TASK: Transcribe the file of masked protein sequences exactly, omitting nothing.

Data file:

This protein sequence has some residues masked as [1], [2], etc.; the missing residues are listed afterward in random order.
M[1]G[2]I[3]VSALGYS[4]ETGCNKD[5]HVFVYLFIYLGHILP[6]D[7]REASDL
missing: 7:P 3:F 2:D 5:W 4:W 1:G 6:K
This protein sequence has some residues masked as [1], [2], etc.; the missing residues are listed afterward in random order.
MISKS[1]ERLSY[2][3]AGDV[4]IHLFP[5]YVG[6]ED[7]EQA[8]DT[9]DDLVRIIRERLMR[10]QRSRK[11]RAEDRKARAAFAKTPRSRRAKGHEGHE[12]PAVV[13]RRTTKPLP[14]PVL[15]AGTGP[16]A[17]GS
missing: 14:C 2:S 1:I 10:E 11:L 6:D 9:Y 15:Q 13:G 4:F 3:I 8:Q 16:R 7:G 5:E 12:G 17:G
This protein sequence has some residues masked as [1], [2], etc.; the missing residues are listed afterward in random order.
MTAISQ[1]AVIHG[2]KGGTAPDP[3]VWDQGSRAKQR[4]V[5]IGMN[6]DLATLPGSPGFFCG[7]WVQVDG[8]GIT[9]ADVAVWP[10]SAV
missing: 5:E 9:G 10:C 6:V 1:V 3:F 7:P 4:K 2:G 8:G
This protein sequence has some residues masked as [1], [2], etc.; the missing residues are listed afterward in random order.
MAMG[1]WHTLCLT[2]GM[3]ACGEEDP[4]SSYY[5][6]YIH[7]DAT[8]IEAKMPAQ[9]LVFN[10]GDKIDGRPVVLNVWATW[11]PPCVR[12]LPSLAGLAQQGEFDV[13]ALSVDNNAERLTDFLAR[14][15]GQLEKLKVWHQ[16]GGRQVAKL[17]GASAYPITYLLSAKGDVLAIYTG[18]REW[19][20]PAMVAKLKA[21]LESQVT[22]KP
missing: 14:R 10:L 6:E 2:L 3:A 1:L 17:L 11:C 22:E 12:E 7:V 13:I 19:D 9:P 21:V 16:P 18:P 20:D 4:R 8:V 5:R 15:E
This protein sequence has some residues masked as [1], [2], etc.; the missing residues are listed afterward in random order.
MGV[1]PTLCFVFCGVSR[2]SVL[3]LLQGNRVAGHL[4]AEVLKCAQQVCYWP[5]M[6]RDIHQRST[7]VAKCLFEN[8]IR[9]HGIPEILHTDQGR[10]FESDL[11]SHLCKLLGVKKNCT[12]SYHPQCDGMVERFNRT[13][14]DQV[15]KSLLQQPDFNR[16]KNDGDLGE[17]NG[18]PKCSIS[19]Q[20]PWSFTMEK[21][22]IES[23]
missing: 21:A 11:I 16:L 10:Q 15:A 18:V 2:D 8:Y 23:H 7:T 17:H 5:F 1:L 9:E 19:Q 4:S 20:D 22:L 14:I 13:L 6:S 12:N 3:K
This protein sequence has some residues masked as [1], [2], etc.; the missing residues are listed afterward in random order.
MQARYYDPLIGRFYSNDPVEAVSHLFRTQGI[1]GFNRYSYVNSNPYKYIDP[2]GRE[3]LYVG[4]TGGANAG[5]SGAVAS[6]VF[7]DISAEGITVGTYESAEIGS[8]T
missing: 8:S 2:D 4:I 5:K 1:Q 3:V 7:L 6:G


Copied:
This protein sequence has some residues masked as [1], [2], etc.; the missing residues are listed afterward in random order.
M[1]G[2]I[3]VSALGYS[4]ETGCNKD[5]HVFVYLFIYLGHILP[6]D[7]REASDL
missing: 7:P 3:F 2:D 5:W 4:W 1:G 6:K
This protein sequence has some residues masked as [1], [2], etc.; the missing residues are listed afterward in random order.
MISKS[1]ERLSY[2][3]AGDV[4]IHLFP[5]YVG[6]ED[7]EQA[8]DT[9]DDLVRIIRERLMR[10]QRSRK[11]RAEDRKARAAFAKTPRSRRAKGHEGHE[12]PAVV[13]RRTTKPLP[14]PVL[15]AGTGP[16]A[17]GS
missing: 14:C 2:S 1:I 10:E 11:L 6:D 9:Y 15:Q 13:G 4:F 3:I 8:Q 16:R 7:G 5:E 12:G 17:G
This protein sequence has some residues masked as [1], [2], etc.; the missing residues are listed afterward in random order.
MTAISQ[1]AVIHG[2]KGGTAPDP[3]VWDQGSRAKQR[4]V[5]IGMN[6]DLATLPGSPGFFCG[7]WVQVDG[8]GIT[9]ADVAVWP[10]SAV
missing: 5:E 9:G 10:C 6:V 1:V 3:F 7:P 4:K 2:G 8:G
This protein sequence has some residues masked as [1], [2], etc.; the missing residues are listed afterward in random order.
MAMG[1]WHTLCLT[2]GM[3]ACGEEDP[4]SSYY[5][6]YIH[7]DAT[8]IEAKMPAQ[9]LVFN[10]GDKIDGRPVVLNVWATW[11]PPCVR[12]LPSLAGLAQQGEFDV[13]ALSVDNNAERLTDFLAR[14][15]GQLEKLKVWHQ[16]GGRQVAKL[17]GASAYPITYLLSAKGDVLAIYTG[18]REW[19][20]PAMVAKLKA[21]LESQVT[22]KP
missing: 14:R 10:L 6:E 2:L 3:A 1:L 17:L 11:C 22:E 12:E 7:V 13:I 19:D 9:P 21:V 16:P 18:P 20:D 4:R 8:V 5:R 15:E
This protein sequence has some residues masked as [1], [2], etc.; the missing residues are listed afterward in random order.
MGV[1]PTLCFVFCGVSR[2]SVL[3]LLQGNRVAGHL[4]AEVLKCAQQVCYWP[5]M[6]RDIHQRST[7]VAKCLFEN[8]IR[9]HGIPEILHTDQGR[10]FESDL[11]SHLCKLLGVKKNCT[12]SYHPQCDGMVERFNRT[13][14]DQV[15]KSLLQQPDFNR[16]KNDGDLGE[17]NG[18]PKCSIS[19]Q[20]PWSFTMEK[21][22]IES[23]
missing: 21:A 11:I 16:L 10:Q 15:A 18:V 2:D 8:Y 23:H 7:T 17:H 5:F 1:L 9:E 19:Q 4:S 20:D 22:L 14:I 13:L 6:S 12:N 3:K
This protein sequence has some residues masked as [1], [2], etc.; the missing residues are listed afterward in random order.
MQARYYDPLIGRFYSNDPVEAVSHLFRTQGI[1]GFNRYSYVNSNPYKYIDP[2]GRE[3]LYVG[4]TGGANAG[5]SGAVAS[6]VF[7]DISAEGITVGTYESAEIGS[8]T
missing: 8:S 2:D 4:I 5:K 1:Q 3:V 7:L 6:G